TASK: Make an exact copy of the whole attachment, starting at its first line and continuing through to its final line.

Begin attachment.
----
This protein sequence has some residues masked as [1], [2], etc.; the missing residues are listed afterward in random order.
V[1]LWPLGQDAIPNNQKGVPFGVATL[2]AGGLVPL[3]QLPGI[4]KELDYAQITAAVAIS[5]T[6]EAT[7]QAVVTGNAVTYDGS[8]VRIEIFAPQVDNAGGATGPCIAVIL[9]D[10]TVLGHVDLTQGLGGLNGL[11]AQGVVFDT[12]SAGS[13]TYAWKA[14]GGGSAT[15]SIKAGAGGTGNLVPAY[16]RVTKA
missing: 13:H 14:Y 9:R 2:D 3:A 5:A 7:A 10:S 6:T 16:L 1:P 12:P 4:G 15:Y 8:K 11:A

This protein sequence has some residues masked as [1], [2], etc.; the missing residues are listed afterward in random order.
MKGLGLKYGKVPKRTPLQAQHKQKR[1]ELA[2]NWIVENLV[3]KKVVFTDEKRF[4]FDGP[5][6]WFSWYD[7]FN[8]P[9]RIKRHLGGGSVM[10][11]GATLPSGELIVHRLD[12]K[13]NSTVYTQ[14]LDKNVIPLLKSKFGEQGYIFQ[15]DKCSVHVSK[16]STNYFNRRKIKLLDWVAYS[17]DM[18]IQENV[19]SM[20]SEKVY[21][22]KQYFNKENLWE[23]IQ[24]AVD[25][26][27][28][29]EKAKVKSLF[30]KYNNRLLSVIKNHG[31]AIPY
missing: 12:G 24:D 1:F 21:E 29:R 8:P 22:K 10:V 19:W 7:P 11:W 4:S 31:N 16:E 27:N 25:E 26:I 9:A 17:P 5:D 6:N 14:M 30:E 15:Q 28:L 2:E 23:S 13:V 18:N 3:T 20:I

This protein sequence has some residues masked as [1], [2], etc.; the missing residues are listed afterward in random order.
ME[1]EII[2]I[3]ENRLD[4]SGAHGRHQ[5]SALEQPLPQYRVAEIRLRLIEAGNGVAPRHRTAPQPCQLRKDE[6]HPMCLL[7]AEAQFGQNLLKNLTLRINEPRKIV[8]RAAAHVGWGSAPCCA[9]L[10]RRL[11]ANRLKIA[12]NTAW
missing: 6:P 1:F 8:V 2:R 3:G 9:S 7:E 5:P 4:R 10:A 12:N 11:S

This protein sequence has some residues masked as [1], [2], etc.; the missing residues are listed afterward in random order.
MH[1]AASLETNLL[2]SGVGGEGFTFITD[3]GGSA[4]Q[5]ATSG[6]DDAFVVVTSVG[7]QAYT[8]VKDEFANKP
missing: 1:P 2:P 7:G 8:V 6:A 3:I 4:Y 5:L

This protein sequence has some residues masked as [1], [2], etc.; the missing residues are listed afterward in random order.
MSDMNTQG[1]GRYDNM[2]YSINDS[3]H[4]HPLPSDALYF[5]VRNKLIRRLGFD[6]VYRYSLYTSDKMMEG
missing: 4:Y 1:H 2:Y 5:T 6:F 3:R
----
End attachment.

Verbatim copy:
This protein sequence has some residues masked as [1], [2], etc.; the missing residues are listed afterward in random order.
V[1]LWPLGQDAIPNNQKGVPFGVATL[2]AGGLVPL[3]QLPGI[4]KELDYAQITAAVAIS[5]T[6]EAT[7]QAVVTGNAVTYDGS[8]VRIEIFAPQVDNAGGATGPCIAVIL[9]D[10]TVLGHVDLTQGLGGLNGL[11]AQGVVFDT[12]SAGS[13]TYAWKA[14]GGGSAT[15]SIKAGAGGTGNLVPAY[16]RVTKA
missing: 13:H 14:Y 9:R 2:D 3:A 5:A 7:A 10:S 6:T 16:L 1:P 12:P 4:G 15:Y 8:K 11:A

This protein sequence has some residues masked as [1], [2], etc.; the missing residues are listed afterward in random order.
MKGLGLKYGKVPKRTPLQAQHKQKR[1]ELA[2]NWIVENLV[3]KKVVFTDEKRF[4]FDGP[5][6]WFSWYD[7]FN[8]P[9]RIKRHLGGGSVM[10][11]GATLPSGELIVHRLD[12]K[13]NSTVYTQ[14]LDKNVIPLLKSKFGEQGYIFQ[15]DKCSVHVSK[16]STNYFNRRKIKLLDWVAYS[17]DM[18]IQENV[19]SM[20]SEKVY[21][22]KQYFNKENLWE[23]IQ[24]AVD[25][26][27][28][29]EKAKVKSLF[30]KYNNRLLSVIKNHG[31]AIPY
missing: 12:G 24:D 1:F 21:E 29:R 8:P 22:K 10:V 19:W 7:P 11:W 4:S 31:N 16:E 27:N 25:E 26:I 9:A 17:P 5:D 6:N 14:M 30:E 15:Q 28:L 2:E 23:S 13:V 18:N 3:T 20:I

This protein sequence has some residues masked as [1], [2], etc.; the missing residues are listed afterward in random order.
ME[1]EII[2]I[3]ENRLD[4]SGAHGRHQ[5]SALEQPLPQYRVAEIRLRLIEAGNGVAPRHRTAPQPCQLRKDE[6]HPMCLL[7]AEAQFGQNLLKNLTLRINEPRKIV[8]RAAAHVGWGSAPCCA[9]L[10]RRL[11]ANRLKIA[12]NTAW
missing: 6:P 1:F 8:V 2:R 3:G 9:S 7:E 5:P 4:R 10:A 12:N 11:S

This protein sequence has some residues masked as [1], [2], etc.; the missing residues are listed afterward in random order.
MH[1]AASLETNLL[2]SGVGGEGFTFITD[3]GGSA[4]Q[5]ATSG[6]DDAFVVVTSVG[7]QAYT[8]VKDEFANKP
missing: 1:P 2:P 7:G 8:V 6:A 3:I 4:Y 5:L

This protein sequence has some residues masked as [1], [2], etc.; the missing residues are listed afterward in random order.
MSDMNTQG[1]GRYDNM[2]YSINDS[3]H[4]HPLPSDALYF[5]VRNKLIRRLGFD[6]VYRYSLYTSDKMMEG
missing: 4:Y 1:H 2:Y 5:T 6:F 3:R